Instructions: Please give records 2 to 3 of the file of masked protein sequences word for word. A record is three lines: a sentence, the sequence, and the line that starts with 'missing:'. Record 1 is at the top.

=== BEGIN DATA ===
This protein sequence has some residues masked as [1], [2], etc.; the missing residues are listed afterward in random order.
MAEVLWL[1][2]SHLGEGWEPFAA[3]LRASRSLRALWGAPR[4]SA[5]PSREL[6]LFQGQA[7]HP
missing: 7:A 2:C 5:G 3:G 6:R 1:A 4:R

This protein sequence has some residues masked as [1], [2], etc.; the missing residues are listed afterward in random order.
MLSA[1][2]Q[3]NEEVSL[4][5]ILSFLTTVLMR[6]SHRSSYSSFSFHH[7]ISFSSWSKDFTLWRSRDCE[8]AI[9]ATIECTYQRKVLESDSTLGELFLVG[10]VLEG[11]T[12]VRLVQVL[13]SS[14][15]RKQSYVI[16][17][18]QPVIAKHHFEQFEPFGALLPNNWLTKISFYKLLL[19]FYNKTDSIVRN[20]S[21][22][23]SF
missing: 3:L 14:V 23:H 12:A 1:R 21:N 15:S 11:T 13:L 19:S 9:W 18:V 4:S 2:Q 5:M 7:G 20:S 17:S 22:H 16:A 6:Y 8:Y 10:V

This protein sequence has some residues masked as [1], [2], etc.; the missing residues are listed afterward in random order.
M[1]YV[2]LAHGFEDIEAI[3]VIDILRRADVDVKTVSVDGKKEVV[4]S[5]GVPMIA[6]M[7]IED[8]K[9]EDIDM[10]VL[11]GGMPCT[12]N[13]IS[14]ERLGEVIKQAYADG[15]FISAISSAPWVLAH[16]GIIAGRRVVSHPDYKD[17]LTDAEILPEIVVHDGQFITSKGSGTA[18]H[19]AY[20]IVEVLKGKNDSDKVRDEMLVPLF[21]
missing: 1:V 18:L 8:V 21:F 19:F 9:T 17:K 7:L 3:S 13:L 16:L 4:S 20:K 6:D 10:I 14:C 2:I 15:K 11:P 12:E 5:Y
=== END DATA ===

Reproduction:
This protein sequence has some residues masked as [1], [2], etc.; the missing residues are listed afterward in random order.
MLSA[1][2]Q[3]NEEVSL[4][5]ILSFLTTVLMR[6]SHRSSYSSFSFHH[7]ISFSSWSKDFTLWRSRDCE[8]AI[9]ATIECTYQRKVLESDSTLGELFLVG[10]VLEG[11]T[12]VRLVQVL[13]SS[14][15]RKQSYVI[16][17][18]QPVIAKHHFEQFEPFGALLPNNWLTKISFYKLLL[19]FYNKTDSIVRN[20]S[21][22][23]SF
missing: 3:L 14:V 23:H 12:A 1:R 21:N 15:S 11:T 13:L 19:S 9:W 18:V 4:S 2:Q 5:M 7:G 20:S 17:S 22:H 16:A 6:Y 8:Y 10:V

This protein sequence has some residues masked as [1], [2], etc.; the missing residues are listed afterward in random order.
M[1]YV[2]LAHGFEDIEAI[3]VIDILRRADVDVKTVSVDGKKEVV[4]S[5]GVPMIA[6]M[7]IED[8]K[9]EDIDM[10]VL[11]GGMPCT[12]N[13]IS[14]ERLGEVIKQAYADG[15]FISAISSAPWVLAH[16]GIIAGRRVVSHPDYKD[17]LTDAEILPEIVVHDGQFITSKGSGTA[18]H[19]AY[20]IVEVLKGKNDSDKVRDEMLVPLF[21]
missing: 1:V 18:L 8:V 21:F 19:F 9:T 17:K 7:L 3:S 13:L 16:L 4:S 20:K 6:D 10:I 14:C 2:I 15:K 11:P 12:E 5:Y